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Why do expressions that use the new keyword need parentheses in order to be utilized in chained execution? In AS3, for example, you don't need parentheses. In PHP is this a stylistic aid for the interpreter or is there a bigger reason that I'm not aware of? Is it an order of execution precedence issue?

Constructor chaining in PHP

Thanks to this question Chaining a constructor with an object function call in PHP I figured out the how…

The object definition

Aside: Apparently the magic method __construct always implicitly returns $this and if you explicitly return $this (or anything for that matter) no errors/warnings/exceptions will occur.

class Chihuahua
{
    private $food;

    function __construct( $food )
    {
        $this->food = $food;
    }

    function burp()
    {
        echo "$this->food burp!";
    }
}

Works

(new Chihuahua('cake'))->burp();

Does Not Work (but I wish it did)

new Chihuahua('cake')->burp();
share|improve this question
    
Because the PHP syntax is a mess. Some things randomly work, others don't. –  melpomene Dec 29 '12 at 0:49
1  
@melpomene: I wouldn't classify it as a mess, just finicky. –  Brad Christie Dec 29 '12 at 0:52
    
It looks like a quick way to add in method chaining from a new instance, by relying on operator precedence –  leemachin Dec 29 '12 at 0:54
1  
@melpomene, PHP is a mess but not in this case. There's something called "operator precedence" thanks God. And I'm sure the OP will work his way around the big problem of adding 2 parenthesis more for the sake of correctness. –  Jefffrey Dec 29 '12 at 8:20
    
@Jeffrey JavaScript also has something called "operator precedence" and you don't need the parens in JS (because new has higher precedence than method calls (and why wouldn't it?)). Your argument is invalid. –  melpomene Dec 30 '12 at 0:10

3 Answers 3

up vote 5 down vote accepted

I believe it is because the interpreter parses into this,

new (Chihuahua('cake')->burp());

instead of,

(new Chihuahua('cake'))->burp();

since -> has a higher preference than the new operator.

And giving you an error because this,

Chihuahua('cake')->burp()

is not understood. Hope it helps.

share|improve this answer
    
Annoyingly, the PHP manual doesn't include the operator precedence for ->, but I'd assume that given the example, the -> operator binds tighter than new (which is shown as highest precedence anyway :S) –  slugonamission Dec 29 '12 at 0:57
    
I'll accept your assumption as correct because it's clear and seems sensibile. –  Mark Fox Dec 29 '12 at 1:20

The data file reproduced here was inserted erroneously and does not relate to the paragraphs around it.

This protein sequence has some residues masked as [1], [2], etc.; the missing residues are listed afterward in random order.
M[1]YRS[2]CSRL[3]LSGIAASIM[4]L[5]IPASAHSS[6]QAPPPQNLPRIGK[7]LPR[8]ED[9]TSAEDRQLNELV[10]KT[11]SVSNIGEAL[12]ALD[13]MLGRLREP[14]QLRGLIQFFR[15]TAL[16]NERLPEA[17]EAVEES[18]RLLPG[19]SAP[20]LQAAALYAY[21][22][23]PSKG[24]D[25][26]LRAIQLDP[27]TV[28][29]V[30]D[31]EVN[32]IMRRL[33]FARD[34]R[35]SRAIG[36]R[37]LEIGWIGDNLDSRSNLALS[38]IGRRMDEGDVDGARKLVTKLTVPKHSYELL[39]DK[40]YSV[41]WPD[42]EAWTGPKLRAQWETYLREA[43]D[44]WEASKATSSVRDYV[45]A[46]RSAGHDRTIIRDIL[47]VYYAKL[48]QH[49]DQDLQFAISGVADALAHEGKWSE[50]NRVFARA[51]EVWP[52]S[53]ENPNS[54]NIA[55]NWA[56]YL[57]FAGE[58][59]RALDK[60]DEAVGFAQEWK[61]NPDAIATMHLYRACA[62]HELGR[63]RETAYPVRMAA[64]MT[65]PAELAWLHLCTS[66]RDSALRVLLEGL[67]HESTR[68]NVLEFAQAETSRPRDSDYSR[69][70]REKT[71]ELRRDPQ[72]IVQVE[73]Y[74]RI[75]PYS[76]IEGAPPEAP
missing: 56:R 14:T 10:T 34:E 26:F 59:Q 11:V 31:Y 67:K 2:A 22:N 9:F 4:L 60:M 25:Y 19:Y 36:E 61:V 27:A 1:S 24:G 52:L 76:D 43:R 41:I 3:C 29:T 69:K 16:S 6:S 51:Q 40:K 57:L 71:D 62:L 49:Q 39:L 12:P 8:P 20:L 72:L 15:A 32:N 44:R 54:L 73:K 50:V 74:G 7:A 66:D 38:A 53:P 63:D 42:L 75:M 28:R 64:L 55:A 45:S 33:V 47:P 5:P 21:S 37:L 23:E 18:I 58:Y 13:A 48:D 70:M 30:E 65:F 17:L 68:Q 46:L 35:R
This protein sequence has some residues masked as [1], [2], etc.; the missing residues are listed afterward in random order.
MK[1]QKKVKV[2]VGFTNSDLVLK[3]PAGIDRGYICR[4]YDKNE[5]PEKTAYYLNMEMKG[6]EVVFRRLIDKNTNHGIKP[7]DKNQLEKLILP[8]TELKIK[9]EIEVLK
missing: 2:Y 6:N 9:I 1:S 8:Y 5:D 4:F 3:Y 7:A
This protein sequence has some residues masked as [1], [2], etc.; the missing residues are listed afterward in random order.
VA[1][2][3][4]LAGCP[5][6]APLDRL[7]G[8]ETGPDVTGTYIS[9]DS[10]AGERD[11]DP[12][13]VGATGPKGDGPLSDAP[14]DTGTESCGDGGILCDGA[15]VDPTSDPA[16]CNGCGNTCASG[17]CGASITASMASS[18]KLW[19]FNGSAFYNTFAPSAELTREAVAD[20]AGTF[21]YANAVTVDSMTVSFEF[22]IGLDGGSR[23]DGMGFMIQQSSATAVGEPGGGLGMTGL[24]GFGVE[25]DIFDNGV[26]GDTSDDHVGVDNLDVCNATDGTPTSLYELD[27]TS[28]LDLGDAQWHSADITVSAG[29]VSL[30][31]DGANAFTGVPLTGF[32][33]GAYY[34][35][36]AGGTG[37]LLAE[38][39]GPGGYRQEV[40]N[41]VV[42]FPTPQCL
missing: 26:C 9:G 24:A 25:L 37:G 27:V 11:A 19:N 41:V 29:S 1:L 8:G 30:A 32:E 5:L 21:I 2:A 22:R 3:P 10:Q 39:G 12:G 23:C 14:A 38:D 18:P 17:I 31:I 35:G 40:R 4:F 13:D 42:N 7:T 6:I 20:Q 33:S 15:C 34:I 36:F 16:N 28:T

In C# the above snippet new Chihuahua('Cale').Burp(); does compile, so it might be a bug on your particular PHP implementation. –  rae1 Feb 21 '13 at 16:52

Because the new operator has a lesser priority than the -> operator. Php try to run Chihuahua('cake')->burp() before new Chihuahua('cake'). That is the problem.

share|improve this answer
    
Interestingly, the PHP docs do not list the object operator on the Operator Precedence page. –  Wiseguy Dec 29 '12 at 0:55
    
This should be the accepted answer. –  Jefffrey Dec 29 '12 at 8:19
    
@Jeffery I initially thought the same but the chosen answer essentially says the same and is better written. –  Mark Fox Dec 30 '12 at 21:49

Not sure why you would be trying to do this but some things to note about php. First, yes you need to use the parenthesis around the new Object() statement to inline cast the call to the actual object.

With your example above here you are immediately throwing away the object after calling the burp method. If this is the case where you need an object method to just work without depending on an instance of said object why not just use static methods?

EDIT: Added in the __complex static method to show how to wrap a construct -> execute -> dispose process.

class Chihuahua
{
    public static function burp( $food )
    {
        echo "$food burp!";
    }

    protected $food = '';
    public function doBurp()
    {
        echo $this->food . " burp!";
    }

    public function __construct($food)
    {
        $this->food = $food;
    }

    public static __complex( $food )
    {
        $chi = new Chihuahua($food);
        $chi->doBurp();
        unset($chi);
    }
}

Chihuahua::burp("cake");
// - or
Chihuahua::__complex("cake");
share|improve this answer
    
Good point. I think a static call makes sense for a utility class, but there are cases where you'll need to utilize a complex object but don't need the overhead of retaining it in a variable. I've found that in the right context it helps clarify the fact that the object is used once in a certain scope. –  Mark Fox Dec 29 '12 at 1:06
    
Static constructor emulator? public static function __complex($food) { $chi = new Chihuahua($food); $chi->burp(); unset($chi); } –  user1931103 Dec 29 '12 at 1:19

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